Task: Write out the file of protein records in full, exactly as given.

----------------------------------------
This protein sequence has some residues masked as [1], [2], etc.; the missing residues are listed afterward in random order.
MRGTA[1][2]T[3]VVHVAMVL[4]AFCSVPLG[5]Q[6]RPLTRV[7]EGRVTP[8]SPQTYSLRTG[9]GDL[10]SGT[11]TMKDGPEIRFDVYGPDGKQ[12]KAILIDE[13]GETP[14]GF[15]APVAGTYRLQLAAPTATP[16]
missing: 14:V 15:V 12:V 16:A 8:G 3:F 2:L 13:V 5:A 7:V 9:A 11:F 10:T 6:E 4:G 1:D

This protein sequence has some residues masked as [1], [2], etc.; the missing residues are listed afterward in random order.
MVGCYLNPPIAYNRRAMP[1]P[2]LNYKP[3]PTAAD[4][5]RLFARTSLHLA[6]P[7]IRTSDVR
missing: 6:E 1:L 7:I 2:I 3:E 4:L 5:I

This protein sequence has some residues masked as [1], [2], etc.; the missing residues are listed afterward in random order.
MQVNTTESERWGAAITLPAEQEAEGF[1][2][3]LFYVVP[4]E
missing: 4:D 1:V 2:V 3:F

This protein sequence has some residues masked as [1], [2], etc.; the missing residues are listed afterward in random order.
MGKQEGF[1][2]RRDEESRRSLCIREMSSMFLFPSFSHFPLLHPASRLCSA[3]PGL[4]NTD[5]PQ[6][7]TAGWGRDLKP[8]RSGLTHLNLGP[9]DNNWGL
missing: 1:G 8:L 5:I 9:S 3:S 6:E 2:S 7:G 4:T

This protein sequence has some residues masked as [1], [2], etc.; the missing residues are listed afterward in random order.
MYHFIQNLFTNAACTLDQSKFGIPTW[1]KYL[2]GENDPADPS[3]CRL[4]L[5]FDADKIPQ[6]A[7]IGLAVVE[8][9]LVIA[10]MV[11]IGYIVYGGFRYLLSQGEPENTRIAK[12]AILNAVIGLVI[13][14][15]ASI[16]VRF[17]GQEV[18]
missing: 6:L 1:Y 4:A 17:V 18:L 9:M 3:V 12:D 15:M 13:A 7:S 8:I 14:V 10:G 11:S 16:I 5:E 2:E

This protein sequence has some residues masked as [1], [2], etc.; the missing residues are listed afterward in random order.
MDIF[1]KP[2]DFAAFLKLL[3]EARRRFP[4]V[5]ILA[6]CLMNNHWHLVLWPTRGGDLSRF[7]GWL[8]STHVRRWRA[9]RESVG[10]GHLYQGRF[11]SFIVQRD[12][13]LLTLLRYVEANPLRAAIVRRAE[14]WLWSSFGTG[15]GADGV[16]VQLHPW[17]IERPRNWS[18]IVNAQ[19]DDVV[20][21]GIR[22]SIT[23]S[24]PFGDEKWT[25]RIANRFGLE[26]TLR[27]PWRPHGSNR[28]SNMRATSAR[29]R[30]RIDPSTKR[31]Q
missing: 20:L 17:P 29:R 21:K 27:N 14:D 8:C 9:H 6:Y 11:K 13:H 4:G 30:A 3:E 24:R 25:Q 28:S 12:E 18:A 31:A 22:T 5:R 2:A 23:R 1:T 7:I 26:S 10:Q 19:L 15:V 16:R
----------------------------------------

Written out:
This protein sequence has some residues masked as [1], [2], etc.; the missing residues are listed afterward in random order.
MRGTA[1][2]T[3]VVHVAMVL[4]AFCSVPLG[5]Q[6]RPLTRV[7]EGRVTP[8]SPQTYSLRTG[9]GDL[10]SGT[11]TMKDGPEIRFDVYGPDGKQ[12]KAILIDE[13]GETP[14]GF[15]APVAGTYRLQLAAPTATP[16]
missing: 14:V 15:V 12:V 16:A 8:G 3:F 2:L 13:V 5:A 7:V 9:A 11:F 10:T 6:E 4:G 1:D

This protein sequence has some residues masked as [1], [2], etc.; the missing residues are listed afterward in random order.
MVGCYLNPPIAYNRRAMP[1]P[2]LNYKP[3]PTAAD[4][5]RLFARTSLHLA[6]P[7]IRTSDVR
missing: 6:E 1:L 7:I 2:I 3:E 4:L 5:I

This protein sequence has some residues masked as [1], [2], etc.; the missing residues are listed afterward in random order.
MQVNTTESERWGAAITLPAEQEAEGF[1][2][3]LFYVVP[4]E
missing: 4:D 1:V 2:V 3:F

This protein sequence has some residues masked as [1], [2], etc.; the missing residues are listed afterward in random order.
MGKQEGF[1][2]RRDEESRRSLCIREMSSMFLFPSFSHFPLLHPASRLCSA[3]PGL[4]NTD[5]PQ[6][7]TAGWGRDLKP[8]RSGLTHLNLGP[9]DNNWGL
missing: 1:G 8:L 5:I 9:S 3:S 6:E 2:S 7:G 4:T

This protein sequence has some residues masked as [1], [2], etc.; the missing residues are listed afterward in random order.
MYHFIQNLFTNAACTLDQSKFGIPTW[1]KYL[2]GENDPADPS[3]CRL[4]L[5]FDADKIPQ[6]A[7]IGLAVVE[8][9]LVIA[10]MV[11]IGYIVYGGFRYLLSQGEPENTRIAK[12]AILNAVIGLVI[13][14][15]ASI[16]VRF[17]GQEV[18]
missing: 6:L 1:Y 4:A 17:V 18:L 9:M 3:V 12:D 15:M 13:A 7:S 8:I 14:V 10:G 11:S 16:I 5:E 2:E

This protein sequence has some residues masked as [1], [2], etc.; the missing residues are listed afterward in random order.
MDIF[1]KP[2]DFAAFLKLL[3]EARRRFP[4]V[5]ILA[6]CLMNNHWHLVLWPTRGGDLSRF[7]GWL[8]STHVRRWRA[9]RESVG[10]GHLYQGRF[11]SFIVQRD[12][13]LLTLLRYVEANPLRAAIVRRAE[14]WLWSSFGTG[15]GADGV[16]VQLHPW[17]IERPRNWS[18]IVNAQ[19]DDVV[20][21]GIR[22]SIT[23]S[24]PFGDEKWT[25]RIANRFGLE[26]TLR[27]PWRPHGSNR[28]SNMRATSAR[29]R[30]RIDPSTKR[31]Q
missing: 20:L 17:P 29:R 21:K 27:N 14:D 8:C 9:H 6:Y 11:K 13:H 4:G 30:A 3:E 24:R 25:Q 28:S 12:E 18:A 31:A 22:T 5:R 2:A 23:R 1:T 7:I 26:S 10:Q 19:L 15:V 16:R